Opening photo: Coordinator of U.S. Assistance to Europe, Eurasia, and Central Asia James Kulikowski (front right in orange tie), USAID Mission Director Susan Fritz (front center in yellow scarf), and senior European Union representative Peter Wagner (front left in purple tie) hold a joint meeting in Berdyansk, Ukraine, with representatives of recently formed civil society groups to discuss ways to improve city development in the Sea of Azov region. Photo by Nadiya Vertebna
By Jonathan Benton, Nicole Hollinshead, and Miki Templeton
Over the past 30 years, since the fall of the Berlin Wall and the dissolution of the Soviet Union and Yugoslavia, the Department of State’s Office of the Coordinator of U.S. Assistance to Europe, Eurasia, and Central Asia (ACE) has led the coordination of the U.S. government’s (USG) effort to support the former communist countries in Europe, Eurasia, and Central Asia in their transition to free, democratic, prosperous, and market-oriented countries. A part of the Bureau of European and Eurasian Affairs (EUR), also reporting to the Bureau of South and Central Asian Affairs (SCA), ACE operates under statutory authorities enacted by Congress in 1989 and 1992 and currently oversees approximately $1.3 billion annually in assistance to the 29 states of the former Soviet Union and Central and Eastern Europe. Over this timeframe, 11 countries in Central and Eastern Europe and the Baltic region successfully transitioned away from bilateral U.S. civilian assistance and joined the European Union (EU). Serbia and Montenegro are negotiating accession chapters with the EU, and North Macedonia and Albania are on the verge of EU accession negotiations soon. The continued promotion of democratic and economic development for these partners remains a hallmark of ACE’s efforts.
With the invasions of Georgia in 2008 and Ukraine in 2014, Russia reemerged as a strategic adversary seeking to undermine progress and reassert its influence in the region using a full menu of antagonistic actions. With the enactment of the Countering America’s Adversaries Through Sanctions Act in 2017, Congress gave ACE the lead authority to counter malign Russian influence in the region via foreign assistance. As a result, programs countering disinformation and corruption, promoting transparency, diversifying energy sources, and building cybersecurity also became assistance priorities. Most recently, countering the People’s Republic of China government’s malicious influence has become an additional focus, expanding ACE’s role into the Arctic region.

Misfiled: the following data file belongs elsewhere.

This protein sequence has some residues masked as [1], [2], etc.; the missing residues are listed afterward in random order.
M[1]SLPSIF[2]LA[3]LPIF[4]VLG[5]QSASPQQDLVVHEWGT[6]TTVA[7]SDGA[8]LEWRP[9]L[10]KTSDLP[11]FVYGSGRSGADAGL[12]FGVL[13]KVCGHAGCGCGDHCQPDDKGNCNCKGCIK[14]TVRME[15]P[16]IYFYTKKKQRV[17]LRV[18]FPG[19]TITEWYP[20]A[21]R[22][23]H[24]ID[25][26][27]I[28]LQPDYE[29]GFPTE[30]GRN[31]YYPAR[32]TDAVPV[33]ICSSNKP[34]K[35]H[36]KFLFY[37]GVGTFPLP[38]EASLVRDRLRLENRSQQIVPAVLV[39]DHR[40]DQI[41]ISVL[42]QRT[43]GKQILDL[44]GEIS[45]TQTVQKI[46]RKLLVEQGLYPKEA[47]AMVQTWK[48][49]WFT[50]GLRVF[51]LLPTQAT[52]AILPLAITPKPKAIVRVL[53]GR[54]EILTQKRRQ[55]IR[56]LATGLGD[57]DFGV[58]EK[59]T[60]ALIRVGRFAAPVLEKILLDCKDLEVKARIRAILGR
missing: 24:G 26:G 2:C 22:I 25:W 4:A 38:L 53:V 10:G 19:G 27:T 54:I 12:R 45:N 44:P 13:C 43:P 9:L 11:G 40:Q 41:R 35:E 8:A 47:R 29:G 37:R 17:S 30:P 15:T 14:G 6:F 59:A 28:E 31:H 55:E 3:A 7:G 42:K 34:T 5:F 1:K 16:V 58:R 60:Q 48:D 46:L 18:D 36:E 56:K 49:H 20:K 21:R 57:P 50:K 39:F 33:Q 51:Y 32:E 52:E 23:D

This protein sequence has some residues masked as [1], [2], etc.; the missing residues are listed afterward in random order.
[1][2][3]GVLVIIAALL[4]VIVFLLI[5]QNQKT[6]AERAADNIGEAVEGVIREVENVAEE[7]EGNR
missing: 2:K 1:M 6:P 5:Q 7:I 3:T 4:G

Appointed in February 2019, Coordinator James Kulikowski heads an office of country assistance coordinators, subject matter experts, budget experts, and monitoring and evaluation advisors. ACE coordinates and funds wide-ranging programs building democracy, economic growth, security, and countering malign influence implemented through more than 40 bureaus and agencies.
“ACE has the unique ability to coordinate all aspects of assistance programming for each country in our area of operation,” said Kulikowski. “That gives ACE the opportunity to be agile and creative in targeting assistance to the particular needs and developments in each country. That is when we make our greatest contribution.”